Episode two of our educational discussion. We continue from where we stopped from the last episode which was an introduction of what my philosophy of education was centered on, which as we now know is all about ‘training in knowledge and for Purposeful service.’ Of course, this is entirely based on my perspective and my experience gleaned from thirty years as a classroom teacher.
In the process of our discussion, we were privy to what the term ‘training in knowledge and for Purposeful service’ meant and how it is supposed to play out in the life of the individual, group of individuals, and society at large. We also learned that it was vital for individuals to be trained in this process for us to maintain sustainable, viable, and effective societies.
In this second episode, we will have our focus on education. Since education is the vehicle for which teaching and learning can occur, and thus, through which knowledge is imparted, hence it holds an important position in our discussion.
Therefore, education as an ideology and as a tool plays a huge role in training in knowledge and for Purposeful service.’ For this reason, it would be most beneficial that we look at the role, purpose, and meaning of education and how this ties into my philosophy of teaching and learning.
Please come with me as we continue to explore.
Training in Knowledge and For Purposeful Service
Ignorance has been a major foe of man and therefore a problem to civilization and human development. It is because of the attempt to combat the ignorance that man has over the centuries sort for knowledge, light, and enlightenment. Education thus comes to play a salvaging role in this problem. In his article “Notes on the Emergence of Protestant Education in Germany,” Christian Higher Education, Robinson D. W. (2012) clearly reveals Martin Luther’s vile disdain for ignorance which is strongly termed as darkness and alluded to’ Satan,’ Martin Luther proclaims the need for education as he states.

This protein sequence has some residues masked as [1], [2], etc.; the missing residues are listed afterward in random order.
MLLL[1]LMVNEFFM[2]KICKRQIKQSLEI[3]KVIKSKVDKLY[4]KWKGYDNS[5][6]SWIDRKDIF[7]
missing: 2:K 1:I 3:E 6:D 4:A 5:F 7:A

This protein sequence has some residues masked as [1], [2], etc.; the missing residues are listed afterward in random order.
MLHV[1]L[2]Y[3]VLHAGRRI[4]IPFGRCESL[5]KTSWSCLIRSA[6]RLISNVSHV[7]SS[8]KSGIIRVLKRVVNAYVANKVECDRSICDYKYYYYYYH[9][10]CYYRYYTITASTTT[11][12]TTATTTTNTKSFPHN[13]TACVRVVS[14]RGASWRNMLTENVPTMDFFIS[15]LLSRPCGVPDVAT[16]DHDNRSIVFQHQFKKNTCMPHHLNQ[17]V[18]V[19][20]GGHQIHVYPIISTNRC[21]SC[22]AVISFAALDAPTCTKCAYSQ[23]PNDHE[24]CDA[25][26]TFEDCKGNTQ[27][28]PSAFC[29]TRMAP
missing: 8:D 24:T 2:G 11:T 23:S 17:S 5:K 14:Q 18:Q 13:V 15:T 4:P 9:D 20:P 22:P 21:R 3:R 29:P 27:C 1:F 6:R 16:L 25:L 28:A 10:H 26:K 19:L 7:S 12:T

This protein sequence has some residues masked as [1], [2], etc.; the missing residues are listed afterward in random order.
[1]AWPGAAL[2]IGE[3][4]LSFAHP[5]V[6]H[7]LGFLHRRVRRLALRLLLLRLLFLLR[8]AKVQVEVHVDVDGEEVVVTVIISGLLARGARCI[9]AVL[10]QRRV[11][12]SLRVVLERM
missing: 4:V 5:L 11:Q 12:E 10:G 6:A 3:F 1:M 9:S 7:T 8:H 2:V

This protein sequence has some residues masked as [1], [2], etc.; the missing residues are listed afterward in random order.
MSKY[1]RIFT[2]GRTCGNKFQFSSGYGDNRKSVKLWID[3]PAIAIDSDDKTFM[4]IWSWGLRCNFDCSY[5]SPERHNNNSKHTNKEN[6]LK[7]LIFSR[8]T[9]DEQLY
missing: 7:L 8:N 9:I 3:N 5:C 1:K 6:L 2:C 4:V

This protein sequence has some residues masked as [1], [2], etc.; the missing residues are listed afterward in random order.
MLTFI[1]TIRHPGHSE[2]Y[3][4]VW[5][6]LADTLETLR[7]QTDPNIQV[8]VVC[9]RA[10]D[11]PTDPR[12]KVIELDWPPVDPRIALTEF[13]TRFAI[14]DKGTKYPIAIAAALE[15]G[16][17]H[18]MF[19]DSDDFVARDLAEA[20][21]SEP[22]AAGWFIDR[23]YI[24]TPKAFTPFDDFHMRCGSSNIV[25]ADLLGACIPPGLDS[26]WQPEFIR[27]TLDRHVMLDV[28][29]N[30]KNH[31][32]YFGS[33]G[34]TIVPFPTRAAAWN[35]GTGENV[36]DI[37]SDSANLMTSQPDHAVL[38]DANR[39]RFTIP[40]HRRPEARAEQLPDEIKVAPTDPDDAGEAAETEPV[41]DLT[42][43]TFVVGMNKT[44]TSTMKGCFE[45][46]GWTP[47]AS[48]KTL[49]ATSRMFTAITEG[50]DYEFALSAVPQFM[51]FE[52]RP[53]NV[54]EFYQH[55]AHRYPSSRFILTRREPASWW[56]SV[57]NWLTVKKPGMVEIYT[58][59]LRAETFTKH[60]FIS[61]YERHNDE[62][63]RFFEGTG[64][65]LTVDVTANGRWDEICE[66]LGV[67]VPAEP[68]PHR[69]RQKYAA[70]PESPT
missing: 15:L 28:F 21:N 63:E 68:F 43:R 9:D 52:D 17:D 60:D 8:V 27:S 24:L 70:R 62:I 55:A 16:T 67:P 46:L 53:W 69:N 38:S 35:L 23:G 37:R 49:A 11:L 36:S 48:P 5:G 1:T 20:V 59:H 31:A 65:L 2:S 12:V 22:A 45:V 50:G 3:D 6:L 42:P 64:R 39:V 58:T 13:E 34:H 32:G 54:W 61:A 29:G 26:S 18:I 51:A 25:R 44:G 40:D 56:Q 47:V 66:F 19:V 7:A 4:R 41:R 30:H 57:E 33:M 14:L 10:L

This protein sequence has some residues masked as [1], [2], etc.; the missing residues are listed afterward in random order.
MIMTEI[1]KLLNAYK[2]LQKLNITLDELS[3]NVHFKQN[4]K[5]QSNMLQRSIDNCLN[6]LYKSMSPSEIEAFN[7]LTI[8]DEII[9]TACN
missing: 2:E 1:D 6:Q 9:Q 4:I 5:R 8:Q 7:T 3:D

As [Satan’s] various crafty devices, one of the greatest, if not the greatest, is to delude the common people into withholding their children from school and instruction…..
In the light of the foregoing statement, we may deduce that education not only plays a vital role in knowledge acquisition but is wholly intrinsic to the concept of the acquisition of knowledge. Therefore, what could be the purpose of education? Could we just say it is merely the process of the acquisition of knowledge? If we think about this carefully, knowledge could be anything we could randomly apply our thought process to, that may be negative or positive; but can we truly call that education? So, in essence, what we could be seeking is what we may call true, viable, and sustainable education.
In this regard, I would think a good place to start is to obtain an understanding of the meaning of ‘education.’ Annick M Brennen in her attempt to explain ‘education’ purposefully does this, states.
Education is the most important and most noble of human endeavors. All other activities have their foundation in education. Education is so important that it will continue even in eternity. It enables humans to achieve their fullest personal, spiritual, mental, social, and physical potential. The ability to be educated is what distinguishes humans from animals. Education transforms an individual and allows them to effect change in their environment. (Brennen, 1999).
Education itself is derived from two Latin words “Educare” (Educere) and “Educatum.” With the first, ‘Educare’ we may say it is the process of an act to draw out, lead-out, bring up, train, or mold; involving an inward execution to the outward. While “Educatum” refers to the act of teaching.(Satish Kumar and Sajjad Ahmad, n.d.). Invariably we may begin to elucidate from all this the true meaning of education, which as stated by Ellen G. White goes beyond the pursuance of a course study but:
It means more than a preparation for the life that now is. It has to do with the whole being and with the whole period of existence possible to man. It is the harmonious development of the physical, mental, and spiritual powers. It prepares the student for the joy of service in this world and for the higher joy of wider service in the world to come.
(Ellen G. White)
With all the above references, we may conclusively state that the purpose of education is the process by which we impart knowledge in deliberate ways to develop skills, attitudes, and concepts to eliminate ignorance and darkness.
In addition, it will help us build and maximize fully certain potentials, capabilities, callings, gifting, perceptions that God has most graciously endowed on an individual.
Furthermore, it will give such an individual the opportunity to apply the mechanisms of the knowledge acquired by fully expressing this in the service of mankind or humanity, which ultimately will lead to restoration, development, prosperity, and happiness.
Finally, in summary, we can certainly say that education is indeed an indispensable tool and vehicle for teaching and learning, which cannot be separated from the whole aspect of the training of an individual for knowledge and purposeful service.